There are many ways to make you stay off using your smartphone, for many different situations.
One of my favorite ideas was something called Phone Stack. It was popular during early 2012 as a pub game. It involved everyone in a table stacking their phones at the end of the table and talking to each other without being disturbed by the device.
Beer brand Guinness used the very idea for their campaign called Phones Down. The creative device used to depict the idea was particularly fantastic, with a stack of black colored phones at the bottom and the top 2 being white-colored phones… just like a glass of Guinness beer (stout with froth at the top!).
But 2012 was early days of Instagram, and the culture of photographing your food and sharing the pic on Instagram before you eat, almost like the modern-day version of saying Grace, wasn’t that prevalent. So the Phone Stack/Phones Down campaign seemed ok at that time. Now, I’m not so sure 🙂
There are many smartphone apps (oh, the irony!) to help you measure your ‘screen time’ in order to reduce the usage. Apple’s Screen Time and Android’s Digital Wellbeing are the most known, official ones.
These apps work like super-apps and track your device usage across apps. And give you data, in the form of interesting charts and graphs, on your usage, in order to make you think what to do about reducing such usage.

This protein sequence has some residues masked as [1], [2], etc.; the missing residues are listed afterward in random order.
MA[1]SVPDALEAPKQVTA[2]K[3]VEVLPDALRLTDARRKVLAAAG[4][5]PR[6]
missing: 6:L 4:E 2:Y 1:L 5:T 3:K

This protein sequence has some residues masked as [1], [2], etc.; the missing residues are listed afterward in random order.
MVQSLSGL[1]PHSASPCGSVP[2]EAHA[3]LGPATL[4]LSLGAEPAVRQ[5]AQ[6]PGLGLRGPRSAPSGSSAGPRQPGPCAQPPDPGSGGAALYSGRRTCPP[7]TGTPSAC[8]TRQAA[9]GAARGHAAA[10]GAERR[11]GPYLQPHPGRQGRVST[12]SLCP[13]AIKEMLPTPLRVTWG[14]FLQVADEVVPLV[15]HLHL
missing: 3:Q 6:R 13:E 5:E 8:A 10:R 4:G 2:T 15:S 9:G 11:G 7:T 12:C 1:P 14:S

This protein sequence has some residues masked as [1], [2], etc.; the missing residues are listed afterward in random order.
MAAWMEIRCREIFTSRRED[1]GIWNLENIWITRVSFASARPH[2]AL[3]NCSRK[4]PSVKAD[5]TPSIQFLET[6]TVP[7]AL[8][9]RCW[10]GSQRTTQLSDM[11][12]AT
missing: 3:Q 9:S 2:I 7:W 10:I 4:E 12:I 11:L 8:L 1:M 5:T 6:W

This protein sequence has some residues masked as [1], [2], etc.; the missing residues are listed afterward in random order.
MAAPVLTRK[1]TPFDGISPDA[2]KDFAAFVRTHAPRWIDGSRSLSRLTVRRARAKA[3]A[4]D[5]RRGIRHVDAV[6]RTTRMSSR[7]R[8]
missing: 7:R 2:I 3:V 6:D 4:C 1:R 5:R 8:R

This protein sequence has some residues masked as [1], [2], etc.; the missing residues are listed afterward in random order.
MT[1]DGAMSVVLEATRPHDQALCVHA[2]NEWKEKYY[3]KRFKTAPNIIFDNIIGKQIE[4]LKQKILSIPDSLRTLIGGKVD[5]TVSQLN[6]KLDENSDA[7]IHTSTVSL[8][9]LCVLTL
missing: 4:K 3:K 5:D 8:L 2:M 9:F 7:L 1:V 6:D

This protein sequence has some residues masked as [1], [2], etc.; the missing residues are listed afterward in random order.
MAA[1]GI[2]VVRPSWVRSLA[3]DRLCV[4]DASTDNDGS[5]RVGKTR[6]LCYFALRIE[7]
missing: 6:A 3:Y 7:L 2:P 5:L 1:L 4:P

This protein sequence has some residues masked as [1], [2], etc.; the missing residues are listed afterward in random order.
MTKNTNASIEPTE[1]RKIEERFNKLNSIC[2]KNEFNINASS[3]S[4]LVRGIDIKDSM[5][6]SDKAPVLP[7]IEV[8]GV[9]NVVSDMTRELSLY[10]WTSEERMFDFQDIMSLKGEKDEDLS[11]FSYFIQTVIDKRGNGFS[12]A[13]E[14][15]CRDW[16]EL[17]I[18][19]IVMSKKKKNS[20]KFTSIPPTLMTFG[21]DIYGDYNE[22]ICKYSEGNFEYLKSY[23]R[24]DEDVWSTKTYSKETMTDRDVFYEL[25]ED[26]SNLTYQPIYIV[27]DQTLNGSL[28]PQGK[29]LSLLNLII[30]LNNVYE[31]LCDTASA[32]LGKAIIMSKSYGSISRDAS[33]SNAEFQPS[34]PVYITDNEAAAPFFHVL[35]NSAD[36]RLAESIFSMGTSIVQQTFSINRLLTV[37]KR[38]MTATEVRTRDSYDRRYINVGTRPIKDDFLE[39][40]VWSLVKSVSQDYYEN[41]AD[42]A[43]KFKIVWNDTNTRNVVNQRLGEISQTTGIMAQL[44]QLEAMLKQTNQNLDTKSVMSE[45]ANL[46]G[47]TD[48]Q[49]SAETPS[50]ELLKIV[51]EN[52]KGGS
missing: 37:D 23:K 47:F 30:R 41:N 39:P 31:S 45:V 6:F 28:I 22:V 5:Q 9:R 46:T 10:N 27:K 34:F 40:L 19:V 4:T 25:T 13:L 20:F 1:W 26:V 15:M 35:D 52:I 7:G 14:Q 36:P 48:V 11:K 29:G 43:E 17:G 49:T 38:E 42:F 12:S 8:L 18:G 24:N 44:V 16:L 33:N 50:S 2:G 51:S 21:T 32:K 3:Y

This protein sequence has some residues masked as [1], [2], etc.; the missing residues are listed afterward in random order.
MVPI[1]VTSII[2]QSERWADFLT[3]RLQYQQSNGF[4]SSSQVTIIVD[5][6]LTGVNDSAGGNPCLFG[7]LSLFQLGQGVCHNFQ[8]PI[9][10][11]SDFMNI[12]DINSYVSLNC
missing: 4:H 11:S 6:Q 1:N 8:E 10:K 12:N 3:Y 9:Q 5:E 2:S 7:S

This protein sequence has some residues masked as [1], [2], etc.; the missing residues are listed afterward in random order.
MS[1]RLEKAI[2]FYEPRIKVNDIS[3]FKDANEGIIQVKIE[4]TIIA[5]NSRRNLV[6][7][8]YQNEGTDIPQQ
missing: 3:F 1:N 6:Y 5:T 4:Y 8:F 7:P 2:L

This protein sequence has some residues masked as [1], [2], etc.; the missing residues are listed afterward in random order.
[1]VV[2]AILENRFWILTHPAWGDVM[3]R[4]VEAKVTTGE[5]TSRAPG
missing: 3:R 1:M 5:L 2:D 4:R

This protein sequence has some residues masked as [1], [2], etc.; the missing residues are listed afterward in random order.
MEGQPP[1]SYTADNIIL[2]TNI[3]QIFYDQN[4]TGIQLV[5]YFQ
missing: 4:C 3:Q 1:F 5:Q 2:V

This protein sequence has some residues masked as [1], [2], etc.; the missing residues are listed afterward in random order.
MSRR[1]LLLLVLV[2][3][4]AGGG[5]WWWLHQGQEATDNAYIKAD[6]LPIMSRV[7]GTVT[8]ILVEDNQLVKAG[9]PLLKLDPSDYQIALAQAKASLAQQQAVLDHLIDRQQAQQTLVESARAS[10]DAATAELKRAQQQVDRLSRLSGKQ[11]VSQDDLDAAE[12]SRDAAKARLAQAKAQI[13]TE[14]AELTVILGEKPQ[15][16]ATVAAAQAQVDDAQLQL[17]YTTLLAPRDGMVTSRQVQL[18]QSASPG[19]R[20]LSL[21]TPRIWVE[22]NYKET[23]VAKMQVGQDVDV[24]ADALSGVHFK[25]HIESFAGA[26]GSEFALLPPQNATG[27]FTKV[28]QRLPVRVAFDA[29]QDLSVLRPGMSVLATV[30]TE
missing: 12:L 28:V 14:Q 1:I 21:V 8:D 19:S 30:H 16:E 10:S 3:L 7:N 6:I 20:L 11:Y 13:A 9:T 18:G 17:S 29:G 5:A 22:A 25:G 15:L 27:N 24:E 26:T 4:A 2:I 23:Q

I liked the Phone Stack idea because it framed the problem differently, from a new perspective – as a game, that everyone needs to play, to win. The first to succumb to temptation in the table pays for all. If nobody picks up their phone from the stack, everyone pays for themselves.
Similarly, what could be framed differently for screen time, instead of mere charts and numbers? The equivalent of pictorial warning on cigarette packets instead of merely informing people with text-based warnings?
Here’s an interesting idea that thinks differently.
What Forest does is nothing different from the screen time apps. Instead of only showing you the time you spent on the many things on your phone to make you feel guilty, it tries a different track. When you want to stay away from your phone and concentrate on something, you start the app. In the app, a sapling is planted and it gradually starts growing into a tree. The more you stay away from the phone, the more the tree grows… into a forest! If you pick up the phone to check something, then the tree withers!
In the paid version, this digital tree is turned into a real tree, through Forest’s partners who plant an actual tree!
This is a simple placebo effect, no doubt, but placebos are extremely powerful. Even the multi-crore Rafale jets recently had lemons under the wheel during delivery recently. That’s a form of placebo too.
The idea is that you let a forest/tree grow when you concentrate on something away from your device and that your ‘effort’ in letting it grow will go waste if you pick up the device is an interesting reframing of screen time.
If you think who would really bother about a digital tree or a digital forest, you should ask people obsessed with Candy Crush 🙂